Burkina Faso’s former President Blaise Compaoré has received a life sentence in absentia for his role in the assassination of the charismatic Thomas Sankara.
Sankara, 37, was gunned down along with 12 others during the 1987 coup d’état that brought Compaoré to power. Compaore and Sankara had been close friends and had jointly seized power in 1983.
Sankara, a hero for many across Africa because of his anti-imperialist stance and austere lifestyle, had seized power at the age of just 33.
The Marxist revolutionary known by some as “Africa’s Che Guevara”, campaigned against corruption and oversaw huge increases in education and health spending.
The prosecution said Sankara was lured to his death at a meeting of the ruling National Revolutionary Council. He was shot in the chest at least seven times, according to ballistics experts who testified during the trial.
The verdict was greeted by applause in the courtroom following the six-month trial that came after years of campaigning for justice by his family and supporters.
Sankara’s widow, Mariam Sankara, who attended the trial throughout, said the verdict represented “justice and truth” after a 35-year wait.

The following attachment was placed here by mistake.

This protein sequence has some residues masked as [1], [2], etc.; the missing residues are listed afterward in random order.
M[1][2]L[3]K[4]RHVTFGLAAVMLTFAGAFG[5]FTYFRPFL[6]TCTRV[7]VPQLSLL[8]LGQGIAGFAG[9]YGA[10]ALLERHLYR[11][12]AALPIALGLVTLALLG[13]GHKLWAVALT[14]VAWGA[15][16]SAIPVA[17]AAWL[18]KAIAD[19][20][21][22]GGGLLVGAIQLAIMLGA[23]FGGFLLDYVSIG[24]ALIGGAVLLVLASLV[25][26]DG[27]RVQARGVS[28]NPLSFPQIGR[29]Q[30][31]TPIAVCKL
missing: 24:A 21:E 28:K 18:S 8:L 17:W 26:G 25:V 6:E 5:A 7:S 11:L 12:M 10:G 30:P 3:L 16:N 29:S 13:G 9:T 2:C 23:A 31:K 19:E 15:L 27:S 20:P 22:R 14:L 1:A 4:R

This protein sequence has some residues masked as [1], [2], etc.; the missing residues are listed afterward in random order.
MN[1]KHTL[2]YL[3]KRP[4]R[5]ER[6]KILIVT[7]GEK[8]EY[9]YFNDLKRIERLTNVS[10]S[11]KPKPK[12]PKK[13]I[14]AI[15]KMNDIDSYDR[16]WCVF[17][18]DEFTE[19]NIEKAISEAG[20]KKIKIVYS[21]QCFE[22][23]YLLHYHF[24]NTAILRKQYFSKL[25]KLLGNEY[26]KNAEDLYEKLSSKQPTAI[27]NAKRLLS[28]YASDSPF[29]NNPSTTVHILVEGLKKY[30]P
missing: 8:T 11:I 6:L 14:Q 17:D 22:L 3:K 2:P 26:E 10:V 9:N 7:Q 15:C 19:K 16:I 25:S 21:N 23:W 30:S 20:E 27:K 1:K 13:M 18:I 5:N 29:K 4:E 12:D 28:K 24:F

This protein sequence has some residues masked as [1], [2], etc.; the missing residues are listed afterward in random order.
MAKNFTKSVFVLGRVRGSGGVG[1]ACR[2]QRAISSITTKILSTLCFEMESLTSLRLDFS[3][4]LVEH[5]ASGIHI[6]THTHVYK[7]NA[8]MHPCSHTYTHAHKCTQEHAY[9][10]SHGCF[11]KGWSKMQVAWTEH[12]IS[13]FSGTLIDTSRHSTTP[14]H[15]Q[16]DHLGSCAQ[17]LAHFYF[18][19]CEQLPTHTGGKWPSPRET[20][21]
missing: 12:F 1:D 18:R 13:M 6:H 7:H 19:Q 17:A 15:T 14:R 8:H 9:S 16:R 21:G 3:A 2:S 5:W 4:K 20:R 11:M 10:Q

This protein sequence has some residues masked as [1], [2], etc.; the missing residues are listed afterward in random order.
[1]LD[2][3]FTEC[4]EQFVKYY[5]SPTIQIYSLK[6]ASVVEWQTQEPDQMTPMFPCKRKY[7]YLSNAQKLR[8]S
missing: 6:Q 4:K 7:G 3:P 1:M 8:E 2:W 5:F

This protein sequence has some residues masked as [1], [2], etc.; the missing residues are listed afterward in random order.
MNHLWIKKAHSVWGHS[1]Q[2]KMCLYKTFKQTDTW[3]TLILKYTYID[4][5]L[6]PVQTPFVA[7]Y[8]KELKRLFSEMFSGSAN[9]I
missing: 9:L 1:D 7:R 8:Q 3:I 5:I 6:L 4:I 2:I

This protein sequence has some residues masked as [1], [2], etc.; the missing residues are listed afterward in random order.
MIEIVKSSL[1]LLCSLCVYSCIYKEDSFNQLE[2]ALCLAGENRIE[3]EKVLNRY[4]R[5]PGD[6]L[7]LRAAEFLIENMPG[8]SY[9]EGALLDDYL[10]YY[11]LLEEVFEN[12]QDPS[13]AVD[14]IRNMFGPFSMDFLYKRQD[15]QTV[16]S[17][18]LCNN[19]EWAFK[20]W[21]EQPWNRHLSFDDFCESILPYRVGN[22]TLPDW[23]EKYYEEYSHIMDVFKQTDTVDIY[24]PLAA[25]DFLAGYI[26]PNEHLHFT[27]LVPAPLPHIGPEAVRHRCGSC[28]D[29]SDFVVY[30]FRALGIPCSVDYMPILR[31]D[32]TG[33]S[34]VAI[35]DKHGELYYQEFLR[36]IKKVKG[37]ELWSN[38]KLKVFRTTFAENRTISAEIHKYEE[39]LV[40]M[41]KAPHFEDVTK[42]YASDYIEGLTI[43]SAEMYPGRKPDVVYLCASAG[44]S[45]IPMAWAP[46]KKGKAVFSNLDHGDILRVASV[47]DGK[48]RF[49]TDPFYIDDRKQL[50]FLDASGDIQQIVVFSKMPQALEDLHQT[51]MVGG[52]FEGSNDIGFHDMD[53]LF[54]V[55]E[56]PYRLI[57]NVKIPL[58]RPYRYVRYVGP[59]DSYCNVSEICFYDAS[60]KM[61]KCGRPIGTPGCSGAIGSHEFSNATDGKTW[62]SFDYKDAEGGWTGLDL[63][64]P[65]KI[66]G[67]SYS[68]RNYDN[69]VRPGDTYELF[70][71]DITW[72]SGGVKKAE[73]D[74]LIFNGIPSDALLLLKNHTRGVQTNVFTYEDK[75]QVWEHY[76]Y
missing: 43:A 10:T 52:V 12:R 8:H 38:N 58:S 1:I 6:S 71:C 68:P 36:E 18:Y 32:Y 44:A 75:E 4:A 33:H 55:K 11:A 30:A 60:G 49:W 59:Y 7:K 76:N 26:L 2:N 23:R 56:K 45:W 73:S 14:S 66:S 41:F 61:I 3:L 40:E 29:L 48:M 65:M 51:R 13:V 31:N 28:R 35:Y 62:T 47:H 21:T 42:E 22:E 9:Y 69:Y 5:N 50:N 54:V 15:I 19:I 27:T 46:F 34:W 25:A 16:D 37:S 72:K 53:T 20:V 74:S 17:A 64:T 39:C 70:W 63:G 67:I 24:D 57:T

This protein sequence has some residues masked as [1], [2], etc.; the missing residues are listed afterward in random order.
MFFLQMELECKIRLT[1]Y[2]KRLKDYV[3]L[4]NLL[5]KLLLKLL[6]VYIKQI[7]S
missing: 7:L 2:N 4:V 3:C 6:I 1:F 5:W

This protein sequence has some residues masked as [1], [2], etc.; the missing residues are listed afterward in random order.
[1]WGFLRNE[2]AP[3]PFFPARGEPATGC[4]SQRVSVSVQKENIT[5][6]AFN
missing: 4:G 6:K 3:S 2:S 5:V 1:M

“Our goal was for the political violence we have in Burkina Faso to come to end. This verdict will give many people cause for thought.”
However, Compaoré who has lived in exile in Ivory Coast since he was removed from office following mass protests in 2014 and has taken up Ivorian nationality, had denounced the trial by a military court as a political sham.
Gilbert Diendéré, one of the commanders of the army during the 1987 coup and the main defendant who was actually present at the trial, was also sentenced to life. He is already serving a 20-year sentence for a coup attempt in 2015. Eight other defendants received sentences ranging from three to 20 years, while three defendants were acquitted.
While in power, Sankara changed the name of his country from its colonial one, Upper Volta, to Burkina Faso, meaning the Land of Honest People. He cut his own salary, and that of top civil servants, and sold off a range of luxury cars.
During his four years in power, he promoted pan-Africanism, self-sufficiency, real independence from former colonial power France and gender equality, by banning female circumcision and polygamy.
Activists in several African countries still pay tribute to Sankara, saying they want to continue his legacy. In 2019, a six-metre (16ft) statue of him was erected in the Burkina Faso capital, Ouagadougou.